Another one of my mistakes- always choosing the ‘low-fat’ or ‘low-calorie’ choice. In reality, these aren’t the healthy option, as they are packed with added sugar. Fat-free yoghurts have up to 14 grams of sugar in one serving, more than you’d find in a chocolate mousse and the same amount as in a portion of Haribo jelly sweets.
Fruit Juices/ Smoothies
Orange juice contains around 9 grams of sugar per 100 ml, while Coke has 10 grams per 100 ml. Would you drink coke with your breakfast? Obviously not. Orange juice, on the other hand, is largely marketed as healthy, despite their almost identical sugar content. If you have a glass of around 300 ml orange juice, you’re drinking almost 30 grams of sugar and a third of your recommended daily intake.
Smoothies are no better; they’re largely marketed as being super-healthy, a way to get your daily portion of fruit along with numerous vitamins and minerals. In reality, they contain more sugar than anything else. Take Innocent smoothies, branded for being completely natural and, well, innocent.Well, they contain up to 12 grams of sugar in only 100 ml- more sugar than coke. It might be natural sugars, but it is still an exceedingly high amount.
Another thing I’m guilty of; thinking I’m being healthy by choosing low-fat desserts or ready-meals. But while they may be low in fat, there is a ton of added sugar in such foods: one Weight Watched Chilli and Wedges ready-meal has nearly 13 grams of sugar, while their desserts have over 23 grams of sugar- the same amount as a bar of Galaxy chocolate. It could be better to have a full-fat treat once in a while, than frequent ‘healthy’ treats, it seems!
It’s easy for forget that you’re consuming calories and consequently, sugar, when you’re drinking alcohol, when in fact alcohol is brimming-full of sugar. Beer can contain up to 20 grams of sugar in one pint and a glass of wine can have around 10 grams of sugar. Not to mention cocktails, which are loaded with sugary fruit juice…
Packaged Soup and Sauces
Another way you could be eating far more sugar than you realise. Even in savoury sauces and soups, there is a fair amount of added sugar. When looking at many different brands of sweet chilli sauce, one thing is the same: ‘sugar’ is the first thing written on the ingredient list. There is over 6 grams of sugar in one serving, and over 40 grams in 100 grams. In pasta sauces, you can see around 10 grams of sugar in one serving, even in the ‘healthy living’ version.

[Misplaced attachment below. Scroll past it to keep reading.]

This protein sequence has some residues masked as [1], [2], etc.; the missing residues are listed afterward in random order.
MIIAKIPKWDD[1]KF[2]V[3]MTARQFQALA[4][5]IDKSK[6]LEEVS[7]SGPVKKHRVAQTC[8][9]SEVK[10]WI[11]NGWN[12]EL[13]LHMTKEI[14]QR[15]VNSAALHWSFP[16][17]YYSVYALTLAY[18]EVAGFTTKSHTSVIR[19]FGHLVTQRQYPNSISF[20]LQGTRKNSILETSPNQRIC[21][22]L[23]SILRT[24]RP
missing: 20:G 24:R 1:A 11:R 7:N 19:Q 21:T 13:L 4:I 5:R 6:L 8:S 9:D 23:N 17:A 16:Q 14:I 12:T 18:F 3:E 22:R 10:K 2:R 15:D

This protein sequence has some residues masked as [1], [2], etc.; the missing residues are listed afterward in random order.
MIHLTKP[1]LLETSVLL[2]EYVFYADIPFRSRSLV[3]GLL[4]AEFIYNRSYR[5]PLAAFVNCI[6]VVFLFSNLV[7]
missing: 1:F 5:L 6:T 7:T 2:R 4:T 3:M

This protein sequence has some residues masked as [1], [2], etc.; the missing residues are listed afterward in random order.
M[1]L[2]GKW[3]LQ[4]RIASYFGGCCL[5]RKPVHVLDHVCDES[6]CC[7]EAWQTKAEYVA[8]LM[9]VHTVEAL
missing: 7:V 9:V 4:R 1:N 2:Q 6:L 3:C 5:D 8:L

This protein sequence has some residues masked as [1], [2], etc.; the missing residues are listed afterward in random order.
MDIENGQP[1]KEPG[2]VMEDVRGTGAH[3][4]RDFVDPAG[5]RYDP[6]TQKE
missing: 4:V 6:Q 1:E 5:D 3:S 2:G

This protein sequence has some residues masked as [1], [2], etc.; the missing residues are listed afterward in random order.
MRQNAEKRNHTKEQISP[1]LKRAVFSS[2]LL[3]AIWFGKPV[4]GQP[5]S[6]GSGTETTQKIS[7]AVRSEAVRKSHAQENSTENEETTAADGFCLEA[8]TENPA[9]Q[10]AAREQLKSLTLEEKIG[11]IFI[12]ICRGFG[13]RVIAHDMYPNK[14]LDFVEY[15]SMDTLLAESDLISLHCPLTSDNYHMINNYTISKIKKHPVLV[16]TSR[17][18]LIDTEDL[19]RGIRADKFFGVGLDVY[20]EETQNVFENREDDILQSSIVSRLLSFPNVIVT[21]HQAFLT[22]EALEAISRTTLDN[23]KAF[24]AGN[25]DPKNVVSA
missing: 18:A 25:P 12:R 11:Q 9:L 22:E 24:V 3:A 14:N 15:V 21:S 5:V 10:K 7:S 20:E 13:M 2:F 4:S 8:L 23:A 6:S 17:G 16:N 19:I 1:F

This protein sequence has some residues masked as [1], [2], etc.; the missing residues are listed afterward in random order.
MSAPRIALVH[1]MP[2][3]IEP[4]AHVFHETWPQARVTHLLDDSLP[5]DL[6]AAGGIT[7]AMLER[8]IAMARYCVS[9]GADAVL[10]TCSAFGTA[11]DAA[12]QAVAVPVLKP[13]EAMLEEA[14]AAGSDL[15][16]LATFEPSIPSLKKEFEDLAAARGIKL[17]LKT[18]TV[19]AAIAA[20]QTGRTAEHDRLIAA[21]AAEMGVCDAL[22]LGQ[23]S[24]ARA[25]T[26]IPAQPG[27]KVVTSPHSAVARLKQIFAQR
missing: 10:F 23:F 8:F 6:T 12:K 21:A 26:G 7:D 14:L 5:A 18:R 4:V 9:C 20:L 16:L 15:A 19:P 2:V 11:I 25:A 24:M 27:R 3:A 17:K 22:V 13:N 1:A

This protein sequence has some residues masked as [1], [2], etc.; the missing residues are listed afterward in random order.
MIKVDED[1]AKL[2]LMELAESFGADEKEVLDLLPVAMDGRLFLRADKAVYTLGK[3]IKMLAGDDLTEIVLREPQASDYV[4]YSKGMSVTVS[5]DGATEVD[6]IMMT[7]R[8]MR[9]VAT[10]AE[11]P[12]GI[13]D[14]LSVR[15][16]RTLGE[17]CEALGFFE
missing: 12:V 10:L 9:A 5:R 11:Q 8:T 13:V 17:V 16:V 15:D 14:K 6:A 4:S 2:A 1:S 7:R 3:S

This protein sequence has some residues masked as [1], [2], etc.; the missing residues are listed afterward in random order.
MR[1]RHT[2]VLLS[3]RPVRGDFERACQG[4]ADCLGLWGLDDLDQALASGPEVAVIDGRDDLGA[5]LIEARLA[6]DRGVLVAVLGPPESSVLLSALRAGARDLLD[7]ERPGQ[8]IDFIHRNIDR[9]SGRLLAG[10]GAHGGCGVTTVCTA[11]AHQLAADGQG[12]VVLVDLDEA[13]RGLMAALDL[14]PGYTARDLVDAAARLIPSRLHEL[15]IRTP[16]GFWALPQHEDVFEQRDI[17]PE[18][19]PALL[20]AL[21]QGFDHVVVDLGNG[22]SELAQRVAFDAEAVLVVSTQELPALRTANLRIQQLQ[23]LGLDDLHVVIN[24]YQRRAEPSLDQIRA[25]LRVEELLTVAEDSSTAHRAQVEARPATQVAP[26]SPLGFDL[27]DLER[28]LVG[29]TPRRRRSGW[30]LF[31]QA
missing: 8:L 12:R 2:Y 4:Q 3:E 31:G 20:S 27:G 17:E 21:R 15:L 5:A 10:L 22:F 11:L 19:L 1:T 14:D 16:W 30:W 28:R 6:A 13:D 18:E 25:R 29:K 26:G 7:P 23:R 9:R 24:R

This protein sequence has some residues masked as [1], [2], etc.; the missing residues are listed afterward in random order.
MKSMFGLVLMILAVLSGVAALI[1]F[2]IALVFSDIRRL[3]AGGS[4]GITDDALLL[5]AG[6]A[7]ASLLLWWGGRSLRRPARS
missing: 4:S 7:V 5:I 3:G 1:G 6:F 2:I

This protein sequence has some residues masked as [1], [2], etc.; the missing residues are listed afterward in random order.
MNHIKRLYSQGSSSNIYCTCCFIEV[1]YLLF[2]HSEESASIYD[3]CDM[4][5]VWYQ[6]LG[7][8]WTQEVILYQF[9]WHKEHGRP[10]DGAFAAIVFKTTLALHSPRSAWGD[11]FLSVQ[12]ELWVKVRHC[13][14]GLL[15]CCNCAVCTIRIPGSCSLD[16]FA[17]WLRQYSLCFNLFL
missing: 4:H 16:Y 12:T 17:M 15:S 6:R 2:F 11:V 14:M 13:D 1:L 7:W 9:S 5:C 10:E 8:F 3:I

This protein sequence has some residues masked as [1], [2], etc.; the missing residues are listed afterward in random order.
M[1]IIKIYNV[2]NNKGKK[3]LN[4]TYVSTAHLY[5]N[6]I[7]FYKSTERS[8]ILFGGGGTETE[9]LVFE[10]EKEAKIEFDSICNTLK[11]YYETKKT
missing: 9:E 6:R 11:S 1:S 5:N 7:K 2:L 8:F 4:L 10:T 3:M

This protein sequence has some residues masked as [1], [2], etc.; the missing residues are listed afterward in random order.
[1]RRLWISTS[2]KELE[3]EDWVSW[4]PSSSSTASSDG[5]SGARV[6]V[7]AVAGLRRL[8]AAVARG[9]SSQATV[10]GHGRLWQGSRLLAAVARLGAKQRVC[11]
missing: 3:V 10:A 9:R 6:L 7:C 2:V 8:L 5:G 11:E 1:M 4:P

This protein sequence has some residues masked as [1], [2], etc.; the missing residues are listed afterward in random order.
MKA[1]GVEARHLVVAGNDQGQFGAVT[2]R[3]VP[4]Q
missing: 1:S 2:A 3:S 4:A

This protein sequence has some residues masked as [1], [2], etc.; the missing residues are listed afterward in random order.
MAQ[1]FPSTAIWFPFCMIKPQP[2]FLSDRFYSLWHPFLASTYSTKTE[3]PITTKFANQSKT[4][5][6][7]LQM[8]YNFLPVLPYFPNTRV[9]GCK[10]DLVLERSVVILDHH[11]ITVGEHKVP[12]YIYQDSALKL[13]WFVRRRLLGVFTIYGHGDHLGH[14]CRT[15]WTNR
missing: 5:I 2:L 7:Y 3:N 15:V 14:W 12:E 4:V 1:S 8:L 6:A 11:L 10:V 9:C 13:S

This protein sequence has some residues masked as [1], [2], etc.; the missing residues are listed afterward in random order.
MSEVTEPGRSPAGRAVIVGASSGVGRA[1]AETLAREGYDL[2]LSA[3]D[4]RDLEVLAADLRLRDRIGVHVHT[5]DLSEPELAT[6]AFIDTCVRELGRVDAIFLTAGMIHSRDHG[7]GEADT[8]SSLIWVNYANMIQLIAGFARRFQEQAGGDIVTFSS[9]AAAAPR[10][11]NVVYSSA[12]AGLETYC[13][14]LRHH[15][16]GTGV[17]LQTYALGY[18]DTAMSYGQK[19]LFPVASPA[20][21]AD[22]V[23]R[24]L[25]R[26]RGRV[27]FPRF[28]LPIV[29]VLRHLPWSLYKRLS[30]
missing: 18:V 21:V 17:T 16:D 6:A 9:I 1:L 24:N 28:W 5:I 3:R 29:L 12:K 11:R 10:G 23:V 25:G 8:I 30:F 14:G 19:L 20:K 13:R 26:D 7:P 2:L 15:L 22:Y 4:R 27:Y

And then there’s soup- not something you’d think of as sugary. Well, in one can of tomato soup, there are, in fact 20 grams of sugar, and even in the ‘diet’ version there are nearly 10 grams.
I used to eat tons of cereal bars, thinking they were so healthy, when in fact, some bars have around 20 grams of sugar in them, double that of something like a Kit-Kat. Pretty shocking for something marketed as the ‘healthy’ alternative to a chocolate bar. Plus, if you look at the ingredients list, sugar (and alternatives to sugar: syrup, glucose etc) is always present high-up the list.
There are a few easy swaps you can make to your diet to dramatically decrease your sugar intake. Here are some foods which have become a staple in my diet:
Oats and oatcakes
Eggs (mainly for breakfasts to replace sugary cereals)
Grains- quinoa, oats, buckwheat, rye, brown rice
Protein- chicken, fish, eggs, tofu
Vegetables in the place of fruit.
I have spoken before about easy, healthy food swapshere. It only takes a few smalls changes to make a big difference: swap white for brown, swap fruit for vegetables, swap processed for natural. If you’re like me, you’ll actually find that your diet becomes a lot more varied and interesting; my meals consist of much more flavour-full food now that I’ve replaced the refined carbohydrates with other, more tasty things.